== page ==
Well too late now. I pitched I vial of brett c. yesterday into the primary. Amazing compared to other yeast vials how little are in the brett ones. I was reading the article on saisons in the July/august zymurgy and it said using Brett helps get the high attenuation needed for saisons. Plus I'm curious to see how this turns out now. Also I'm wondering how much activity in the airlock I'll actually see compared to those initial 2 days when you start off the original primary.


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If your primary is plastic, best call it a brett only bucket from now on.

Offline cptnpenguin

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Re: Secondary question
« Reply #11 on: April 06, 2015, 06:21:11 PM »
Will it really not go away even with good PBW cleaning and then good star san soak?


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Offline jtoots

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Re: Secondary question
« Reply #12 on: April 06, 2015, 06:26:26 PM »
Will it really not go away even with good PBW cleaning and then good star san soak?


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Not in my limited experience with sours... had a couple batches go bad, won't risk it any more. 10 gallons of weird beer was a drag.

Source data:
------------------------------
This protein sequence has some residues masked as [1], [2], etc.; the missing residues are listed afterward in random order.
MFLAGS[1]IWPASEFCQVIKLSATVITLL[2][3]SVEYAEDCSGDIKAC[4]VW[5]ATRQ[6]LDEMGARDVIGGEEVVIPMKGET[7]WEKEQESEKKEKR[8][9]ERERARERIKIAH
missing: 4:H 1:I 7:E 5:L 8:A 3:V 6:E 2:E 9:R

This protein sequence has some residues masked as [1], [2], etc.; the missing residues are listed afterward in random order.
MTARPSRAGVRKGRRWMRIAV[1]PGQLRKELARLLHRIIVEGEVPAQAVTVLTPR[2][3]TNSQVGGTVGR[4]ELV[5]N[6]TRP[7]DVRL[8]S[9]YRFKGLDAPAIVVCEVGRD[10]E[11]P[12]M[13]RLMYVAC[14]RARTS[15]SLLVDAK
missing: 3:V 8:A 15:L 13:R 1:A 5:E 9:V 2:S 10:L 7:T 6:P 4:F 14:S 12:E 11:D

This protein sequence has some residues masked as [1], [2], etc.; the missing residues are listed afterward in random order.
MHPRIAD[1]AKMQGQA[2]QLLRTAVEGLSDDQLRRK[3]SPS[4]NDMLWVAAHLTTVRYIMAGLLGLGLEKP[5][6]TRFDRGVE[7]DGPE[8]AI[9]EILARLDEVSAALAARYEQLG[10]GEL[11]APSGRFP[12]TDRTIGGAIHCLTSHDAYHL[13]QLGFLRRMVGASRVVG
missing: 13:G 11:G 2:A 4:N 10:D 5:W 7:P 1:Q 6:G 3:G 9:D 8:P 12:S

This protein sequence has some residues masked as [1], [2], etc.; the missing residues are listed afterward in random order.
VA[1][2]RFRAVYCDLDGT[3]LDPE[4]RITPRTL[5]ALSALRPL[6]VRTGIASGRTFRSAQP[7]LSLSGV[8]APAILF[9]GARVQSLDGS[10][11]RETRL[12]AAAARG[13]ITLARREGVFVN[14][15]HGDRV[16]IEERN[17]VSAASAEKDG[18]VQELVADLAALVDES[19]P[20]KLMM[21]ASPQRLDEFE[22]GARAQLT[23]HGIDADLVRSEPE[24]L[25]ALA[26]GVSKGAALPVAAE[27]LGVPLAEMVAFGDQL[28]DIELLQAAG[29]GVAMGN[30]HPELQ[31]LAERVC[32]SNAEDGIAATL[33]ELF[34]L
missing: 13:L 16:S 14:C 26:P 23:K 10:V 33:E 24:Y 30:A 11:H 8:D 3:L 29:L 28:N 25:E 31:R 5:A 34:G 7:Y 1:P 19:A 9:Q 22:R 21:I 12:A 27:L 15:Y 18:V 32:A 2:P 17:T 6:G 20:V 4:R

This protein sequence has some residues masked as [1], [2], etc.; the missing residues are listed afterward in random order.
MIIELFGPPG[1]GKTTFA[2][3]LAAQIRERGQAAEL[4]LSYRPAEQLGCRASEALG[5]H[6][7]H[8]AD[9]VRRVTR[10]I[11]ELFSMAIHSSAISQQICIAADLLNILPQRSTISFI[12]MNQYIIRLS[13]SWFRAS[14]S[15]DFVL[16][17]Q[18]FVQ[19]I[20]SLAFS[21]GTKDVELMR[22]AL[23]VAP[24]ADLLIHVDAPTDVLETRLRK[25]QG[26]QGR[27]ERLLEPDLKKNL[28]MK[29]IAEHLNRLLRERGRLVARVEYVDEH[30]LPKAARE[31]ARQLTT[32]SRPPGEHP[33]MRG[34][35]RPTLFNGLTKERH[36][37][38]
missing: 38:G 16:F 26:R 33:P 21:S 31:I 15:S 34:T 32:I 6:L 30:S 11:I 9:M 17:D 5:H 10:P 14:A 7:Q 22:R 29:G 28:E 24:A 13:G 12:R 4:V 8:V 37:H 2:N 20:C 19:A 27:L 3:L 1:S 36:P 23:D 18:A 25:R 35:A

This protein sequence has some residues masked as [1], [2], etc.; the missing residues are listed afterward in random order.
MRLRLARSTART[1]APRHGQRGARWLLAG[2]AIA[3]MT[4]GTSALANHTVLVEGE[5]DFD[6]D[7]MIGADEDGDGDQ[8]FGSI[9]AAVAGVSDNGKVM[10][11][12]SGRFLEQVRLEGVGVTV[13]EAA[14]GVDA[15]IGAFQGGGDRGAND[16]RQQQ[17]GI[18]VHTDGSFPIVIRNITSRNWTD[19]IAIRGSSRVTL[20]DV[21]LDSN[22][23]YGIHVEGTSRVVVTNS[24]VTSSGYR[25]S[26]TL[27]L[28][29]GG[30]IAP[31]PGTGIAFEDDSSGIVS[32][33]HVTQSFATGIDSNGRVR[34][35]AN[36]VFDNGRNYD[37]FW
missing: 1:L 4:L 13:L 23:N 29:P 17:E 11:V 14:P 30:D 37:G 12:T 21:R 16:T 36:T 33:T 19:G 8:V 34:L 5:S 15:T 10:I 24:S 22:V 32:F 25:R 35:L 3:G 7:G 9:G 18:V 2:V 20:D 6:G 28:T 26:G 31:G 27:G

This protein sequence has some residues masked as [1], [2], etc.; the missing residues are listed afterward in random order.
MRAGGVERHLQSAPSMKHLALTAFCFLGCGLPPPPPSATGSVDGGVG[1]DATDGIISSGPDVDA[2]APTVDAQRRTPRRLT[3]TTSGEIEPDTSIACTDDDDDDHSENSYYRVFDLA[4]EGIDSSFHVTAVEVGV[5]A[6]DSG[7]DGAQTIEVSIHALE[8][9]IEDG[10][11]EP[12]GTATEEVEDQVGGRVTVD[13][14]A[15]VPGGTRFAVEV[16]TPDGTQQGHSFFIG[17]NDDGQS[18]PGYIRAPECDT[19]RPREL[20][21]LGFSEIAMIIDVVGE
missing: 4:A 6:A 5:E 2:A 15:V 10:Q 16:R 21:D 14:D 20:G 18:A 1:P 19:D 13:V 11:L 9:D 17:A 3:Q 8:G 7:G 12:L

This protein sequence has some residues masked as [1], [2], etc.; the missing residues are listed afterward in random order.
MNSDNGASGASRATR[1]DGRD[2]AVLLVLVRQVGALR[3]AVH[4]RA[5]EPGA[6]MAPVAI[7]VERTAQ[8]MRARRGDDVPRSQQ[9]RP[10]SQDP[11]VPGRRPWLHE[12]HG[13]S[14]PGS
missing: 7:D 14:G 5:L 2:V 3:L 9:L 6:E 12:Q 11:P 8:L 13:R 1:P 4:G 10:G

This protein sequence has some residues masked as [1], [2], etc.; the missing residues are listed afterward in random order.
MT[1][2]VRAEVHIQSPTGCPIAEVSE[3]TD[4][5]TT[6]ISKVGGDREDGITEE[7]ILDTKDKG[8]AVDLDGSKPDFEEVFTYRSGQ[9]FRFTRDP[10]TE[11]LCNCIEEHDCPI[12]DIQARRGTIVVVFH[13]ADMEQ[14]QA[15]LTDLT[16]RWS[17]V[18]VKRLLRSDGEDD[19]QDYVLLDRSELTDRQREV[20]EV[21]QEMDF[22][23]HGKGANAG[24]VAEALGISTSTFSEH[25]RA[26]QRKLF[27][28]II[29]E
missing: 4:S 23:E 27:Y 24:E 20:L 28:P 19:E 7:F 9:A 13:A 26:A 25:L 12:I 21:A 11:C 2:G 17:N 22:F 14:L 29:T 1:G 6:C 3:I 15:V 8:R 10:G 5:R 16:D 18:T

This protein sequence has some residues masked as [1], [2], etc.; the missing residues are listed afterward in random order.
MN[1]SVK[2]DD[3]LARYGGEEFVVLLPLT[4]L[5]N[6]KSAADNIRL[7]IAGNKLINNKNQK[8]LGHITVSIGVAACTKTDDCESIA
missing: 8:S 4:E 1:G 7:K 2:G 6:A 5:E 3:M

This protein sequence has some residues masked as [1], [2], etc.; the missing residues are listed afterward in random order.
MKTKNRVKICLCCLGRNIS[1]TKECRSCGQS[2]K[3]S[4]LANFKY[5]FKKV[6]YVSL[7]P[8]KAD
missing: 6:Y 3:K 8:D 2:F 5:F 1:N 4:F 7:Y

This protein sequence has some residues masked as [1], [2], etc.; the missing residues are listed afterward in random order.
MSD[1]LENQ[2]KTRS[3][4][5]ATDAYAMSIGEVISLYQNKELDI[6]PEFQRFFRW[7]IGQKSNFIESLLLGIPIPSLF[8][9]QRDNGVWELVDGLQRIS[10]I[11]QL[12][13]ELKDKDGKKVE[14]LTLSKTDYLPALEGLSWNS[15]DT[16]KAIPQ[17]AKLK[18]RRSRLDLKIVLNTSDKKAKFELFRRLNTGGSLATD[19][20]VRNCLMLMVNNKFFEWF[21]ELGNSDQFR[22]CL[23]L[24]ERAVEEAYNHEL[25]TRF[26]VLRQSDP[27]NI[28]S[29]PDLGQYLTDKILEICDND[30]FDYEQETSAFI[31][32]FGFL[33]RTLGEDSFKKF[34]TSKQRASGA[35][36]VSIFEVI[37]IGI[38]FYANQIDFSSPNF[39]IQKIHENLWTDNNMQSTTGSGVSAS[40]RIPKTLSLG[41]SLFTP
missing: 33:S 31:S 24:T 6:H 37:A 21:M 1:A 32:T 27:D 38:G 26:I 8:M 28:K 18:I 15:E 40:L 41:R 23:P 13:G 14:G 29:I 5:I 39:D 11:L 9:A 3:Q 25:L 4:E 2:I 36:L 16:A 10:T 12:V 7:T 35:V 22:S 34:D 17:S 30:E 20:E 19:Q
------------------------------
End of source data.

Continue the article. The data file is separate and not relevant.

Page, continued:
Offline cptnpenguin

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Re: Secondary question
« Reply #13 on: April 06, 2015, 06:43:38 PM »
Hmmm. Bad as in just tasted off/bad or just everything had some funk (in a good way) too it ever since?


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Offline brewinhard

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Re: Secondary question
« Reply #14 on: April 06, 2015, 06:54:28 PM »
So at about 24 hrs have some bubbles about every 1.5-2 min. Before I pitched it there was absolutely no activity at all. Probably let it sit a week or two then bottle


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You are definitely going to want to let it sit longer than another week.  And most likely those bubbles are simply CO2 off-gassing from your racked beer rather than Brett C. already fermenting.  Brett C is a very slow worker and not a strong attenuator, and without a sizable pitch will take at least 3-4 mos for it to show any noticeable character. 
What was the final gravity upon racking and adding the brett?  If it was above 1.010 I would definitely give the brett more time to work on the beer unless you like having bottle bombs going off in the house.